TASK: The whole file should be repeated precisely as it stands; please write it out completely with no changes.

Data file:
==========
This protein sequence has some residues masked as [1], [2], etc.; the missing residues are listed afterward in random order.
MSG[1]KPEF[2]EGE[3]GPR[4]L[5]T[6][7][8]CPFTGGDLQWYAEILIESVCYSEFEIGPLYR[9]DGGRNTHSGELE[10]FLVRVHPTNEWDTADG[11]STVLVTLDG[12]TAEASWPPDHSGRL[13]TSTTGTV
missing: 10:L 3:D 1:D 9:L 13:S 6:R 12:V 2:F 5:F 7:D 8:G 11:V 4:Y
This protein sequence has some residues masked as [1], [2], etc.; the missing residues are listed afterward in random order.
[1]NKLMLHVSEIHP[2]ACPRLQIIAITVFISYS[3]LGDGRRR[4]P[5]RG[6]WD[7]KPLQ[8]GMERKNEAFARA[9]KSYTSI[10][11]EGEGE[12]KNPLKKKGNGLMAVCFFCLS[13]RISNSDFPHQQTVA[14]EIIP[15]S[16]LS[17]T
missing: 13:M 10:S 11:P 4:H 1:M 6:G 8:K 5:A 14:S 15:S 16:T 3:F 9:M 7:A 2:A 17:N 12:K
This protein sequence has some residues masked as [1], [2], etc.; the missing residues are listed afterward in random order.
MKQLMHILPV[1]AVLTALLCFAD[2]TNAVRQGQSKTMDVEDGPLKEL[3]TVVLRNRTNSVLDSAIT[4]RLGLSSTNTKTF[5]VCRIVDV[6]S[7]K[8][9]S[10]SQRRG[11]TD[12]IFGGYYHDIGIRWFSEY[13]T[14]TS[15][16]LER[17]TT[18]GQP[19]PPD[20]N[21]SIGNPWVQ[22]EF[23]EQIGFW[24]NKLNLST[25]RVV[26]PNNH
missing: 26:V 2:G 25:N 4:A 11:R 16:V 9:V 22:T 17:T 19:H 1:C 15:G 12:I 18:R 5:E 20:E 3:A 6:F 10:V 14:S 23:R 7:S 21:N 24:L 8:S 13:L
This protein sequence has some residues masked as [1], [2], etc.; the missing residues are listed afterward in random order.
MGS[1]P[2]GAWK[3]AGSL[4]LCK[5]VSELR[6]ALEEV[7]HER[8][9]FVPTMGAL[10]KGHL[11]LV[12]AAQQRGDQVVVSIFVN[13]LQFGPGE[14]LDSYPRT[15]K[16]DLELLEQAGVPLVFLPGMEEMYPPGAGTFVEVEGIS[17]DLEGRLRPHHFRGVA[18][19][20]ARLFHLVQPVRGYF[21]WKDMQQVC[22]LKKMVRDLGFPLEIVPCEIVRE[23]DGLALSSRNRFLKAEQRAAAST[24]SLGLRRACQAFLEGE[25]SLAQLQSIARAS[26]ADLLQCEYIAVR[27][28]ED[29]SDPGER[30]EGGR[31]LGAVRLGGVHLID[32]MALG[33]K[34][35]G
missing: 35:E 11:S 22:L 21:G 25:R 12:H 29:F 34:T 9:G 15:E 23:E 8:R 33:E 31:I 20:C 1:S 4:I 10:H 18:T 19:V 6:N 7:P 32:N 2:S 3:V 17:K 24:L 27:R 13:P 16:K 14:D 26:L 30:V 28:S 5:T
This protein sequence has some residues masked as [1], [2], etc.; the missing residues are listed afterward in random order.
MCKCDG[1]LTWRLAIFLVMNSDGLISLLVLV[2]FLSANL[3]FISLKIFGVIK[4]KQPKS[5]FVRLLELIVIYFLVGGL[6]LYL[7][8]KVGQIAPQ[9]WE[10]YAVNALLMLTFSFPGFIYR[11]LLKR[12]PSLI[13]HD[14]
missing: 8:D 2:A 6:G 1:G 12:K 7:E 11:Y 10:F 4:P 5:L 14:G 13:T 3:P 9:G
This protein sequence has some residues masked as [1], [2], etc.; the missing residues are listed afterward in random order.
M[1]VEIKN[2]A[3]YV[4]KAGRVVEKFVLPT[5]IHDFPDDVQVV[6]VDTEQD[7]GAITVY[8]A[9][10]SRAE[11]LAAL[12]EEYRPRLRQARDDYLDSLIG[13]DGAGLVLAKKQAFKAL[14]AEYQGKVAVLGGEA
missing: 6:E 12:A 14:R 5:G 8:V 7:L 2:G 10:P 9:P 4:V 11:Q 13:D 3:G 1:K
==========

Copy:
This protein sequence has some residues masked as [1], [2], etc.; the missing residues are listed afterward in random order.
MSG[1]KPEF[2]EGE[3]GPR[4]L[5]T[6][7][8]CPFTGGDLQWYAEILIESVCYSEFEIGPLYR[9]DGGRNTHSGELE[10]FLVRVHPTNEWDTADG[11]STVLVTLDG[12]TAEASWPPDHSGRL[13]TSTTGTV
missing: 10:L 3:D 1:D 9:L 13:S 6:R 12:V 2:F 5:F 7:D 8:G 11:V 4:Y
This protein sequence has some residues masked as [1], [2], etc.; the missing residues are listed afterward in random order.
[1]NKLMLHVSEIHP[2]ACPRLQIIAITVFISYS[3]LGDGRRR[4]P[5]RG[6]WD[7]KPLQ[8]GMERKNEAFARA[9]KSYTSI[10][11]EGEGE[12]KNPLKKKGNGLMAVCFFCLS[13]RISNSDFPHQQTVA[14]EIIP[15]S[16]LS[17]T
missing: 13:M 10:S 11:P 4:H 1:M 6:G 8:K 5:A 14:S 15:S 16:T 3:F 9:M 7:A 2:A 17:N 12:K
This protein sequence has some residues masked as [1], [2], etc.; the missing residues are listed afterward in random order.
MKQLMHILPV[1]AVLTALLCFAD[2]TNAVRQGQSKTMDVEDGPLKEL[3]TVVLRNRTNSVLDSAIT[4]RLGLSSTNTKTF[5]VCRIVDV[6]S[7]K[8][9]S[10]SQRRG[11]TD[12]IFGGYYHDIGIRWFSEY[13]T[14]TS[15][16]LER[17]TT[18]GQP[19]PPD[20]N[21]SIGNPWVQ[22]EF[23]EQIGFW[24]NKLNLST[25]RVV[26]PNNH
missing: 26:V 2:G 25:N 4:A 11:R 16:V 9:V 22:T 17:T 19:H 1:C 15:G 12:I 18:R 5:E 20:E 3:A 6:F 10:V 14:S 23:R 7:S 21:N 24:L 8:S 13:L
This protein sequence has some residues masked as [1], [2], etc.; the missing residues are listed afterward in random order.
MGS[1]P[2]GAWK[3]AGSL[4]LCK[5]VSELR[6]ALEEV[7]HER[8][9]FVPTMGAL[10]KGHL[11]LV[12]AAQQRGDQVVVSIFVN[13]LQFGPGE[14]LDSYPRT[15]K[16]DLELLEQAGVPLVFLPGMEEMYPPGAGTFVEVEGIS[17]DLEGRLRPHHFRGVA[18][19][20]ARLFHLVQPVRGYF[21]WKDMQQVC[22]LKKMVRDLGFPLEIVPCEIVRE[23]DGLALSSRNRFLKAEQRAAAST[24]SLGLRRACQAFLEGE[25]SLAQLQSIARAS[26]ADLLQCEYIAVR[27][28]ED[29]SDPGER[30]EGGR[31]LGAVRLGGVHLID[32]MALG[33]K[34][35]G
missing: 35:E 11:S 22:L 21:G 25:R 12:H 29:F 34:T 9:G 15:E 23:E 8:R 33:E 31:I 20:C 1:S 4:I 10:H 18:T 19:V 6:N 7:P 32:N 2:S 3:V 17:K 24:L 27:R 13:P 16:K 14:D 26:L 30:V 28:S 5:T
This protein sequence has some residues masked as [1], [2], etc.; the missing residues are listed afterward in random order.
MCKCDG[1]LTWRLAIFLVMNSDGLISLLVLV[2]FLSANL[3]FISLKIFGVIK[4]KQPKS[5]FVRLLELIVIYFLVGGL[6]LYL[7][8]KVGQIAPQ[9]WE[10]YAVNALLMLTFSFPGFIYR[11]LLKR[12]PSLI[13]HD[14]
missing: 8:D 2:A 6:G 1:G 12:K 7:E 11:Y 10:F 4:P 5:L 14:G 13:T 3:P 9:G
This protein sequence has some residues masked as [1], [2], etc.; the missing residues are listed afterward in random order.
M[1]VEIKN[2]A[3]YV[4]KAGRVVEKFVLPT[5]IHDFPDDVQVV[6]VDTEQD[7]GAITVY[8]A[9][10]SRAE[11]LAAL[12]EEYRPRLRQARDDYLDSLIG[13]DGAGLVLAKKQAFKAL[14]AEYQGKVAVLGGEA
missing: 6:E 12:A 14:R 5:G 8:V 7:L 2:G 10:P 9:P 4:V 11:Q 13:D 3:G 1:K